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The Argument Against the Mandatory Vaccine and the Impossibility of the Denial of Private Property

Covid mandatory vaccines

First of all, I’d like to let clear that I am by no means an anti-vaxxer. Vaccines are one of the most important improvements in civilization, having saved countless lives in the last centuries. This article is by no means an affront to the vaccine itself, but an affront to its obligatoriness.

You may say that a vaccine should be mandatory because “it’s not only about saving your life, but it is about saving others, too”. And I tell you that this argument makes no sense whatsoever. As I said before, I will by no means question the importance of the development of a vaccine, but I can, and I will question its effectiveness. Suppose that the scientists develop an extremely effective vaccine in record time — as they say, they did — with very little to no collateral effects at all. If it is that good, is there any reason it has to be mandatory? Don’t you think people would willingly take the shot, if only they were shown concrete proof that it would work properly?

The obligatoriness of the vaccine tells us a couple of things: it can be not as good as the developers say it is, for if it was, nobody should be forced to take it; and that the developers and the governments won’t take full responsibility for unexpected negative results. Imagine if a person, with no said conditions that could trigger collateral effects — someone that had no health conditions that would interfere with the results of the vaccine — , happened to have an unpredictable severe collateral effect after taking the shot. Is that not the developer’s responsibility? And also of those who sold the vaccine to the population? Even if it happened to just one person to the day, should the victim, its family, and all the people under the state just accept the causality? Of course, every vaccine has unpredictable results for different people. But that does not mean that the institutions responsible should react to that with a shrug and a “shit happens”.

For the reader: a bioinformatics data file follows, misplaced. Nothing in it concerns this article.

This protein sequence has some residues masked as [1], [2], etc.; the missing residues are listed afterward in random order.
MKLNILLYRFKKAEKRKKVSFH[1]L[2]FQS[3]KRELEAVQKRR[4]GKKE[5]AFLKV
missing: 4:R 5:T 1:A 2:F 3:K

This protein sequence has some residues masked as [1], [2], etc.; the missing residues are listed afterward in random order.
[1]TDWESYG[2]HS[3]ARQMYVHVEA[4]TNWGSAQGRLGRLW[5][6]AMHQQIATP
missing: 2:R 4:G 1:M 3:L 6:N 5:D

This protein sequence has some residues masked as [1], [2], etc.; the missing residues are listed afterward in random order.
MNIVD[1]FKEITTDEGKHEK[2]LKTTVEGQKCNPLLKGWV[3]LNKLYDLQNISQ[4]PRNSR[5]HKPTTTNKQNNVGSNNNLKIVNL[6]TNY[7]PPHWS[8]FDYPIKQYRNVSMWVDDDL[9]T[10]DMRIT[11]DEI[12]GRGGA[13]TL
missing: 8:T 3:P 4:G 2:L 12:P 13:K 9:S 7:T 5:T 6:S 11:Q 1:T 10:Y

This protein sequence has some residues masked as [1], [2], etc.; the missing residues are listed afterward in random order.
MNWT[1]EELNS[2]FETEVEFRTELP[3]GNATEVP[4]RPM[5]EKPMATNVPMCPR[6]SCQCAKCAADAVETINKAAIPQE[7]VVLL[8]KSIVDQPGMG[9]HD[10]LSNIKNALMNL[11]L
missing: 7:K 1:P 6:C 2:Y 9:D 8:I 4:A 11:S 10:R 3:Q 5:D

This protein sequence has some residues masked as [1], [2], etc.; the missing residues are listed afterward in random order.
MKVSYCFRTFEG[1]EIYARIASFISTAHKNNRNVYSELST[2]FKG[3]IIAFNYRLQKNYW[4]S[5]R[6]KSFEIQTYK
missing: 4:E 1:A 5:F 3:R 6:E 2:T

But, imagine if the vaccine is really what it was promised to be, and even then, some people wouldn’t take it. That could, in the worst-case scenario, trigger new mutations of the virus on the bodies of those who didn’t protect themselves, making the vaccine less effective as it was designed to be. And now you may say ‘yes, exactly! That’s why it HAS to be mandatory!’. And then again, you would be wrong. Now, we go into the ethics of private property, and the impossibility of “public” property in society.

The concept of private property is a derivate of the axiom of self-ownership — that means, that one is the only owner of its own body, and every action that affronts that axiom is unethical. Forcing someone to do something — as taking a vaccine, for example — is an affront to the concept of self-ownership, even if it is “for a good reason”. After all, can you really know what is best for another person better than themselves? But knowing what is best for yourself, you may say again: “But if someone won’t take the vaccine, they will be putting ME at risk!”. And now, maybe you are right. But that still does not mean you can force someone to take the shot. You could, for example, not coexist in the same places as people who don’t take vaccines. That, of course, is impossible under the existence of a State and the lie of “public” property.

The State itself is an affront to the axiom of self-ownership simply by existing, for it is supported by the appropriation of private property by extortion. It creates the lie of “public” property and services — places everyone can go and services everyone can use, for “free” — to keep destroying private property and enhancing its power over the individuals. The existence of the State itself is a contradiction, for it promises safety to individuals, and yet it exploits everyone for its own benefit. As the State bans someone that pays for the “public” properties and services to use them for any reason whatsoever, it goes from stealing from this person to give back scraps, to simply stealing and giving nothing back. In a free-market society that respects private property, one gets what it has paid for. And someone can refuse to sell a service or a product to someone, for any reason it likes, including the fact that the client hasn’t taken a vaccine.

Thereby, it is safe to say that anyone can take the vaccine if they want to, but it is unethical to force others to take it. And it can be dangerous as well, SPECIALLY in a scenario that both the government and the developers won’t take full responsibility for negative effects caused by the substance that is being forced on someone’s body. If any of the vaccines available in the market now are really effective and safe, in time, as the results appear and concrete proof emerges, most people will willingly take them. And if they don’t, people should have the right to choose with whom they relate. After all, if you’ve read properly, you should be aware that forcing people to act against their will is an affront to the axiom of self-ownership.


Autor: José Alves


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